Scottish Open preview

The European Tour returns to the majestic Castle Stuart Golf Links by Inverness this week for the Aberdeen Asset Management Scottish Open. Luke Donald defends the title as the top players complete their final preparations for the Open Championship.

Luke Donald defends Scottish Open (Getty Images)

Lowdown: The European Tour returns to the majestic Castle Stuart Golf Links by Inverness this week for the Aberdeen Asset Management Scottish Open. Luke Donald defends the title as the top players complete their final preparations for the Open Championship.

This will be the second year Castle Stuart has hosted the Scottish Open. The Mark Parisnen design earned great praise from players, press and spectators last year and the top pros are relishing a return to the links in the week before the year's third Major at Royal Lytham.

"I like to play links golf before I get to the Open," said twice Open winner Padraig Harrington. "I know some people don't like playing the week before a Major, but there's no substitute for playing competitive links golf."

Harrington will be just one of the many star attractions at Castle Stuart this week.

World Number 1 and defending champion Luke Donald is on the start sheet, so too are Phil Mickelson, Martin Kaymer, Ernie Els, Paul Lawrie and Louis Oosthuizen.

The 2010 Open champion is looking forward to a return to the Scottish links.

"Scotland for golf is a great place," said Oosthuizen. "It's a special place to be and when you walk on these links golf courses, it's just something really special. It's nice to be on a golf course that's a bit different, a lot of shot making and just the way it was supposed to be from the start."

Castle Stuart has already earned recognition as one of the finest new courses in the world. It was a new entry in Golf Monthly's most recent top-100 ranking at number 25.

Set on the stunning Moray Firth coastline, the course features dramatic changes in elevation, wispy grasses, rumpled fairways and sloping greens, it's a fantastic modern take on the classic Scottish links.

After 10 years as lead sponsors of the Scottish Open, Barclays have handed the baton this year to Aberdeen Asset Management. The event has a great history and has witnessed some great winners since it began European Tour life in 1972. Ian Woosnam was three times a winner, twice at Gleneagles then once at Carnoustie, Ernie Els, Colin Montgomerie, Lee Westwood and Retief Goosen have all been champions.

Last year Luke Donald won a rain-shortened tournament by four shots over Fredrik Andersson Hed. An incredible downpour hit the course last year and forced the tournament to be reduced to 54 holes. Organisers will be hoping the weather is a little better this season.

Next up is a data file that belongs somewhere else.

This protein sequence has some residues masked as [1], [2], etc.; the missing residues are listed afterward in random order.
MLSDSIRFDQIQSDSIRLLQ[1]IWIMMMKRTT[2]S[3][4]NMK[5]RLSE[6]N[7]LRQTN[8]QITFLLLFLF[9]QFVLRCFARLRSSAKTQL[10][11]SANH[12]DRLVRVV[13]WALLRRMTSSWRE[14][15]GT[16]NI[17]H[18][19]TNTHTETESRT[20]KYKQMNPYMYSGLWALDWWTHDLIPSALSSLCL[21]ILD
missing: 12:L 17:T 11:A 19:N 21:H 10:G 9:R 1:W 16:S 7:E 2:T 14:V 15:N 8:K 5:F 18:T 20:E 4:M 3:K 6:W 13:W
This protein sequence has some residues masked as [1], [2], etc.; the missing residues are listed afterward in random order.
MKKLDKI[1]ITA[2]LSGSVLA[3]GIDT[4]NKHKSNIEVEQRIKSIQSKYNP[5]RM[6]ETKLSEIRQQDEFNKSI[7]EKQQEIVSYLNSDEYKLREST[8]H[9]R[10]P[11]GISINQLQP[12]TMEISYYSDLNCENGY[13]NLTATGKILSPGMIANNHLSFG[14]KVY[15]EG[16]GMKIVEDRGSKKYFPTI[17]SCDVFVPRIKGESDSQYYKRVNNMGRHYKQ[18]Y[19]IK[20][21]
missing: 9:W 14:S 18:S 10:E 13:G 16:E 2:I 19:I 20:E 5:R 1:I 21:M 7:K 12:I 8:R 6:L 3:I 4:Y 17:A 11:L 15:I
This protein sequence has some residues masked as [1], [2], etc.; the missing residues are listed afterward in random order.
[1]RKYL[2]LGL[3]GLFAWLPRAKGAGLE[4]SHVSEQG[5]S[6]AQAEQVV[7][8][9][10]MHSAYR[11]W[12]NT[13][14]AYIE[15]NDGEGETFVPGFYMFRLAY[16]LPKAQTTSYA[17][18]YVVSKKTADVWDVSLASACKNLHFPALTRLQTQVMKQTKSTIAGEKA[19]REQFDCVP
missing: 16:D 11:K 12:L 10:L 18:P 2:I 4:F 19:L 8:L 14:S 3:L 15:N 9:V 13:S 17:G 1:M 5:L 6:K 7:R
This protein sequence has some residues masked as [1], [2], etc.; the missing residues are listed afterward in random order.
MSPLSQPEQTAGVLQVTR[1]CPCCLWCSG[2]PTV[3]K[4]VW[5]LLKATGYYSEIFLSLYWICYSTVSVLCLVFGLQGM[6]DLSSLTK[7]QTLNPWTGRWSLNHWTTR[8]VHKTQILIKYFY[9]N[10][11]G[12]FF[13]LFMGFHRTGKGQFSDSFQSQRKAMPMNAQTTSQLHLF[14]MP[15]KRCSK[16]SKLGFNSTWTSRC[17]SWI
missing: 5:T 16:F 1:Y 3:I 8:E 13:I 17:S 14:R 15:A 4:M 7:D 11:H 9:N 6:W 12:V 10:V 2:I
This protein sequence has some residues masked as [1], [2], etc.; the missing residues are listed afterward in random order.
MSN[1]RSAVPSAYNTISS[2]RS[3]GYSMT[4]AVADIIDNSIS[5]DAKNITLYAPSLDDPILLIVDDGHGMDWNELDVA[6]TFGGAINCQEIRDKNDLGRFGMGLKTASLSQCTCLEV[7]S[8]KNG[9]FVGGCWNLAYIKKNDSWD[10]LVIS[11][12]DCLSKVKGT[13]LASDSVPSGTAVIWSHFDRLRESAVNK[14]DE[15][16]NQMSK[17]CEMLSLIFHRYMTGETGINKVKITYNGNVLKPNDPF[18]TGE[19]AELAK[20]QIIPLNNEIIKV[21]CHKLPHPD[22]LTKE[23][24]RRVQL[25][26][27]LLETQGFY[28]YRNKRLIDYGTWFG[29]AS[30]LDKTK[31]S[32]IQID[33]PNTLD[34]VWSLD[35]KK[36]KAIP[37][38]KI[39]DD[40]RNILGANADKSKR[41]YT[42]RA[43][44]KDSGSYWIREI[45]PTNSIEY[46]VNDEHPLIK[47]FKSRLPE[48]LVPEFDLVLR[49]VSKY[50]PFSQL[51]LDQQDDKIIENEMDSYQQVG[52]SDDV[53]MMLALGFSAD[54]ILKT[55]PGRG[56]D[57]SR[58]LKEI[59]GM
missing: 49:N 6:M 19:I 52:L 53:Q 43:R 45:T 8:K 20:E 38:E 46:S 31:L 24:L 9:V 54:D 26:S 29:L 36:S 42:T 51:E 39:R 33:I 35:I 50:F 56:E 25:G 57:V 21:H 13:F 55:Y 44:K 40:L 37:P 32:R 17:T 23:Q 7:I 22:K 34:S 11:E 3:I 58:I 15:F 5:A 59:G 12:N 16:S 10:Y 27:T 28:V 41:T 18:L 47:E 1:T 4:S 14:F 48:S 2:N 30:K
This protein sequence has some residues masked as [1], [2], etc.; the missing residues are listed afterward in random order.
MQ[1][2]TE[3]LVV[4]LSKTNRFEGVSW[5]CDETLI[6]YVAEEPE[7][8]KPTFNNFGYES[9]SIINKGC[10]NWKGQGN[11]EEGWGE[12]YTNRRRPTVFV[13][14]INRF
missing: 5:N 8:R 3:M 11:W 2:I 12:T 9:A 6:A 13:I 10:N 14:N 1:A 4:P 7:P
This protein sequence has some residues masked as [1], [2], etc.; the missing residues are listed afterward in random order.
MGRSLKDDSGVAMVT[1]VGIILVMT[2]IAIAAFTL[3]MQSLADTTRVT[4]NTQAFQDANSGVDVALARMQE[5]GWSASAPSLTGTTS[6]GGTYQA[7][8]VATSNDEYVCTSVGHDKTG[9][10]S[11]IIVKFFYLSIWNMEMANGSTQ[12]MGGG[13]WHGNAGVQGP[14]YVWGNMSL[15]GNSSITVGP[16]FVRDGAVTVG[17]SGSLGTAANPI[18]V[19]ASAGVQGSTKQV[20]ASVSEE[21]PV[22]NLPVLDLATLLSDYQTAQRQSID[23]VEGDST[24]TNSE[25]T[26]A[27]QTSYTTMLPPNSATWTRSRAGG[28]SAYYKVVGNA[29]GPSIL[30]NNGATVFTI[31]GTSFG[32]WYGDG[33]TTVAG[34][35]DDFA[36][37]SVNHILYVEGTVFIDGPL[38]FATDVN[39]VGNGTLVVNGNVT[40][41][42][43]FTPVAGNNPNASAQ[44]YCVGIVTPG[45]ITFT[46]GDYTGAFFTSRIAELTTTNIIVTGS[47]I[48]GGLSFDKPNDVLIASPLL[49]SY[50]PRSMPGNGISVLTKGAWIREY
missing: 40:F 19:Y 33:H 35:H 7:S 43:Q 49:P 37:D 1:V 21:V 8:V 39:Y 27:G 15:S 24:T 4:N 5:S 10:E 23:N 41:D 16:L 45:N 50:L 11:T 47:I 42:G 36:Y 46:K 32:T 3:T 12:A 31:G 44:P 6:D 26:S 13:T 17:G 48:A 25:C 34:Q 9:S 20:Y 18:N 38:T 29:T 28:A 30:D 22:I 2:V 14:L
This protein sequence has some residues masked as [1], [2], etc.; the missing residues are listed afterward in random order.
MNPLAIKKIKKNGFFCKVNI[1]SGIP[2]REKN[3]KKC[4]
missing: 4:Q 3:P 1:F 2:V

Venue: Castle Stuart Golf Links Date: Jul 12-15 Course stats: par 72, 7,193 yards Purse: €3,168,000 Winner: €518,045 Defending Champion: Luke Donald (-19)

TV Coverage: Thursday 5 - Live on Sky Sports 1 from 10.30am Friday 6 - Live on Sky Sports 1 from 10.30am Saturday 7 - Live on BBC 2 from 1pm Sunday 8 - Live on Sky Sports 2 from 2pm

Player Watch: Luke Donald - The defending champion will be celebrating a milestone this week. It'll be a collective year (52 weeks) as World Number 1 for the Englishman. He missed the cut at the US Open and will be determined to bounce back from that Major disappointment next week in Lytham - a good performance here will give him the platform to achieve that.

Francesco Molinari - He was 10th in the Irish Open, then runner-up last week in France where he closed with a superb 64. It's his first visit to Castle Stuart but it's a course that should suit his game.

Nicolas Colsaerts - The big-hitting Belgian was third in this event last year. He's grown in confidence since that performance. He won this year's Volvo Match Play, put on a good performance in the US Open and was 11th last week in the French Open. On paper, he should contend this week.

Key hole: 7th. A par 4 of 461 yards, if the wind is against it requires two good shots to get home. There's plenty of room from the tee if you play up the right side but the further right you go the less green you can see from the fairway. The green itself looks to be perched on the edge of a cliff high above the sea - visually very intimidating.

Fergus Bisset
Contributing Editor

Fergus is Golf Monthly's resident expert on the history of the game and has written extensively on that subject. He is a golf obsessive and 1-handicapper. Growing up in the North East of Scotland, golf runs through his veins and his passion for the sport was bolstered during his time at St Andrews university studying history. He went on to earn a post graduate diploma from the London School of Journalism. Fergus has worked for Golf Monthly since 2004 and has written two books on the game; "Great Golf Debates" together with Jezz Ellwood of Golf Monthly and the history section of "The Ultimate Golf Book" together with Neil Tappin , also of Golf Monthly. 

Fergus once shanked a ball from just over Granny Clark's Wynd on the 18th of the Old Course that struck the St Andrews Golf Club and rebounded into the Valley of Sin, from where he saved par. Who says there's no golfing god?